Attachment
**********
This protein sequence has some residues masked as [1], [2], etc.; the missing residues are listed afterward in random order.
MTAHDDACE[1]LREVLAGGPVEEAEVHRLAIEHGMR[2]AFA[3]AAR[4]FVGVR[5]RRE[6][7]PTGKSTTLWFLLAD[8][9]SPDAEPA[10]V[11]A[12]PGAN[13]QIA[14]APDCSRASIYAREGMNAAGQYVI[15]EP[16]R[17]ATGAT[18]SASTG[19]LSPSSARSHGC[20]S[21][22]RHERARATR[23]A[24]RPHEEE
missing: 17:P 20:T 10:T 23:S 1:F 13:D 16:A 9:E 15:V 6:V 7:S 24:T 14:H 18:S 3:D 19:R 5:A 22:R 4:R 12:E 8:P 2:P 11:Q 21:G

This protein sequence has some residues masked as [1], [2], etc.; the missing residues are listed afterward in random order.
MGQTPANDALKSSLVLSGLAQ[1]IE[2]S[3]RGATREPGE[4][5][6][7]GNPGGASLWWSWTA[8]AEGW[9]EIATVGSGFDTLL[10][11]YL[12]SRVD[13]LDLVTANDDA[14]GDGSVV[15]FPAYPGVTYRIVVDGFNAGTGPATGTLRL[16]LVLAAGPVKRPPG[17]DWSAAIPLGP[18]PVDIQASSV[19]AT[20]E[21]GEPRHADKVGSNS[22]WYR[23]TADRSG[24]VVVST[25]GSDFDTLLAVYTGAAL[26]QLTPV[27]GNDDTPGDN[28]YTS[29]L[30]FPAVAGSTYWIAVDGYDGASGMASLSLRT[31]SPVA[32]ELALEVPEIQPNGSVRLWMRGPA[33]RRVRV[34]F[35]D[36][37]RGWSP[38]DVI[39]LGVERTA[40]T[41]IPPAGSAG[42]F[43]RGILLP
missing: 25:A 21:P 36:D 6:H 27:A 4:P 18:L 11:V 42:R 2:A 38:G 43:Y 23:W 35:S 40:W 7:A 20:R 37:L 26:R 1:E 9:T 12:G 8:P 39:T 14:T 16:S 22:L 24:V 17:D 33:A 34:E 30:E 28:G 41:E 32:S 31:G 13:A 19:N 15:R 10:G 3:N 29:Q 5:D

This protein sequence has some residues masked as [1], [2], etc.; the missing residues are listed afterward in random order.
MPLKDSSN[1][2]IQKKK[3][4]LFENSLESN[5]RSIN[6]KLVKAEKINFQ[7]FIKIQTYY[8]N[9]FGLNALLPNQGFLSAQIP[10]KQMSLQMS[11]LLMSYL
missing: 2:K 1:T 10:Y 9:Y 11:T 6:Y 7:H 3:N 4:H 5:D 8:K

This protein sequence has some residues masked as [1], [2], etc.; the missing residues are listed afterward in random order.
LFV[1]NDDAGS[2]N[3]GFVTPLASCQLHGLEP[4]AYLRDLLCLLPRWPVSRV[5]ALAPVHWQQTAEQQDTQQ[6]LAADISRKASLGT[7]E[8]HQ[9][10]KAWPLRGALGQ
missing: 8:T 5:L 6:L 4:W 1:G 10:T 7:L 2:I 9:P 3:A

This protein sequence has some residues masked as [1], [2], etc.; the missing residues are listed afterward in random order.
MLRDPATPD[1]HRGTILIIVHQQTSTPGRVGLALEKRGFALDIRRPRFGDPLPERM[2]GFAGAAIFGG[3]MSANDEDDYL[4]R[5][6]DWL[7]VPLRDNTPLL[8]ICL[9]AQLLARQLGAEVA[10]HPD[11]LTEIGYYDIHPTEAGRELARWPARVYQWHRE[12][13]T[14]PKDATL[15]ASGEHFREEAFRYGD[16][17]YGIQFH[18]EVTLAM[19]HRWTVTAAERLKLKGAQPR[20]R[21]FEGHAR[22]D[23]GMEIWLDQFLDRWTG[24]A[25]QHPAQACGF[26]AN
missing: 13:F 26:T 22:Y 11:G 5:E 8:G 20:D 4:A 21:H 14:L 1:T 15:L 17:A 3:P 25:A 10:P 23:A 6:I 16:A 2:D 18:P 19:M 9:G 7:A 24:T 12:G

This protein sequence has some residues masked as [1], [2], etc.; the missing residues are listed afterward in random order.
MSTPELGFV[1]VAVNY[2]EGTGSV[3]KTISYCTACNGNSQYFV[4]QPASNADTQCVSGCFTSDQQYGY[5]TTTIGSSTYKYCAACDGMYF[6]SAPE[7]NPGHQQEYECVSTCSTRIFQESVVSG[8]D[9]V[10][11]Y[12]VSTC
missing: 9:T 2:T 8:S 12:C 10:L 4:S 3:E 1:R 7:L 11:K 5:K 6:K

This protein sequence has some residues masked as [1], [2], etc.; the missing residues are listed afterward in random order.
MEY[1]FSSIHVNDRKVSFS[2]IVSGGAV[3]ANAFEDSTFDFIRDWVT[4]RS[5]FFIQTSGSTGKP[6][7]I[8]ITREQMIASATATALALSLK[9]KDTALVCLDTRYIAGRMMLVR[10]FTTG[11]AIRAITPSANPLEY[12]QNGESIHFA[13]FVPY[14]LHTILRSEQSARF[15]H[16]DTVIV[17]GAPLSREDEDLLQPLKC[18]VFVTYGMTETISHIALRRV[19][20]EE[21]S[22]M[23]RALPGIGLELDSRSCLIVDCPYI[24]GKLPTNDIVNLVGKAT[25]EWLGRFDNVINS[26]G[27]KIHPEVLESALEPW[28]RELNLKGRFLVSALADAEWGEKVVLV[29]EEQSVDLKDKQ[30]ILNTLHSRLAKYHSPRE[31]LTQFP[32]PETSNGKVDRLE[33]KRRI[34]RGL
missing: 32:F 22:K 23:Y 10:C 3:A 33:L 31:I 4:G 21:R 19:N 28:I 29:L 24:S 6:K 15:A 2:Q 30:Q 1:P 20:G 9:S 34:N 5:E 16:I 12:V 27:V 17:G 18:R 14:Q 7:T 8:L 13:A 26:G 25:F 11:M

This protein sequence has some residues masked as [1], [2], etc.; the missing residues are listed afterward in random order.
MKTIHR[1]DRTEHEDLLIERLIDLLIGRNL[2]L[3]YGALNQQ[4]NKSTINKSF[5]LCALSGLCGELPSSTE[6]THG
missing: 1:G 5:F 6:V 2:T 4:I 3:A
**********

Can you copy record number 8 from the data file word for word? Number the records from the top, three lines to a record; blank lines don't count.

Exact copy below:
This protein sequence has some residues masked as [1], [2], etc.; the missing residues are listed afterward in random order.
MKTIHR[1]DRTEHEDLLIERLIDLLIGRNL[2]L[3]YGALNQQ[4]NKSTINKSF[5]LCALSGLCGELPSSTE[6]THG
missing: 1:G 5:F 6:V 2:T 4:I 3:A